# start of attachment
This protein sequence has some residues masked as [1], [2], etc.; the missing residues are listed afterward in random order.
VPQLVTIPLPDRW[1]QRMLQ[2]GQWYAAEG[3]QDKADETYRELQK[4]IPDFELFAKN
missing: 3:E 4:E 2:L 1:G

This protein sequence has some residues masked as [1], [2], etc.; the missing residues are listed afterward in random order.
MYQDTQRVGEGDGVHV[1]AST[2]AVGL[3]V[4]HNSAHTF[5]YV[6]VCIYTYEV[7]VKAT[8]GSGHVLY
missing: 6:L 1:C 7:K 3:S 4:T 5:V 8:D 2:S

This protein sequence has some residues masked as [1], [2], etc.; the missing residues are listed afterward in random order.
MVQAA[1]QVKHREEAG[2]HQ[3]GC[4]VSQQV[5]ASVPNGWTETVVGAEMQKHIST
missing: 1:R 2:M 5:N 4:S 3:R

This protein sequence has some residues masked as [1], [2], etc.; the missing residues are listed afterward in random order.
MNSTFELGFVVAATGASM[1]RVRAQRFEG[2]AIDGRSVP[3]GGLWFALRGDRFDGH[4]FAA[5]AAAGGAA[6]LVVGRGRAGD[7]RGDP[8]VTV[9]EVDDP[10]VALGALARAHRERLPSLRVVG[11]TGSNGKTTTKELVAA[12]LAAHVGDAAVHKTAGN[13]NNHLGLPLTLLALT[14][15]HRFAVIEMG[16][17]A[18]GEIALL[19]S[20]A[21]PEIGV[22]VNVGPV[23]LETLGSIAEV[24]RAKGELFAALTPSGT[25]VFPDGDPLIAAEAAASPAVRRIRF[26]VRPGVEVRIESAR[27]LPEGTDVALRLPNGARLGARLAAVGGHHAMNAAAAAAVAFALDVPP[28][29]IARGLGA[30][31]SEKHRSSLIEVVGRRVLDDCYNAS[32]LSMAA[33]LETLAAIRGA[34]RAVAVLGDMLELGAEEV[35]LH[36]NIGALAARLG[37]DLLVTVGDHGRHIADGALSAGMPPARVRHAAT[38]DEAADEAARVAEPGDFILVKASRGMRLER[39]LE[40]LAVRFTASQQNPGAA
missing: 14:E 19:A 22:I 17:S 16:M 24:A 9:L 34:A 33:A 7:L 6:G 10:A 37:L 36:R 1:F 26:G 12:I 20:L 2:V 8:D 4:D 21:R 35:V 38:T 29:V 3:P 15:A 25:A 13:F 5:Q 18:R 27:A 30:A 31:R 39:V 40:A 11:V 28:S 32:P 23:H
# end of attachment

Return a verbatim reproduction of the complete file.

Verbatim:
This protein sequence has some residues masked as [1], [2], etc.; the missing residues are listed afterward in random order.
VPQLVTIPLPDRW[1]QRMLQ[2]GQWYAAEG[3]QDKADETYRELQK[4]IPDFELFAKN
missing: 3:E 4:E 2:L 1:G

This protein sequence has some residues masked as [1], [2], etc.; the missing residues are listed afterward in random order.
MYQDTQRVGEGDGVHV[1]AST[2]AVGL[3]V[4]HNSAHTF[5]YV[6]VCIYTYEV[7]VKAT[8]GSGHVLY
missing: 6:L 1:C 7:K 3:S 4:T 5:V 8:D 2:S

This protein sequence has some residues masked as [1], [2], etc.; the missing residues are listed afterward in random order.
MVQAA[1]QVKHREEAG[2]HQ[3]GC[4]VSQQV[5]ASVPNGWTETVVGAEMQKHIST
missing: 1:R 2:M 5:N 4:S 3:R

This protein sequence has some residues masked as [1], [2], etc.; the missing residues are listed afterward in random order.
MNSTFELGFVVAATGASM[1]RVRAQRFEG[2]AIDGRSVP[3]GGLWFALRGDRFDGH[4]FAA[5]AAAGGAA[6]LVVGRGRAGD[7]RGDP[8]VTV[9]EVDDP[10]VALGALARAHRERLPSLRVVG[11]TGSNGKTTTKELVAA[12]LAAHVGDAAVHKTAGN[13]NNHLGLPLTLLALT[14][15]HRFAVIEMG[16][17]A[18]GEIALL[19]S[20]A[21]PEIGV[22]VNVGPV[23]LETLGSIAEV[24]RAKGELFAALTPSGT[25]VFPDGDPLIAAEAAASPAVRRIRF[26]VRPGVEVRIESAR[27]LPEGTDVALRLPNGARLGARLAAVGGHHAMNAAAAAAVAFALDVPP[28][29]IARGLGA[30][31]SEKHRSSLIEVVGRRVLDDCYNAS[32]LSMAA[33]LETLAAIRGA[34]RAVAVLGDMLELGAEEV[35]LH[36]NIGALAARLG[37]DLLVTVGDHGRHIADGALSAGMPPARVRHAAT[38]DEAADEAARVAEPGDFILVKASRGMRLER[39]LE[40]LAVRFTASQQNPGAA
missing: 14:E 19:A 22:I 17:S 16:M 24:A 9:L 34:A 33:A 7:L 6:G 10:A 37:L 36:R 1:F 26:G 12:I 20:L 2:V 8:D 4:D 21:R 35:V 38:T 29:V 3:P 15:A 25:A 13:F 5:Q 18:R 27:A 30:A 31:R 39:V 40:A 11:V 28:S 32:P 23:H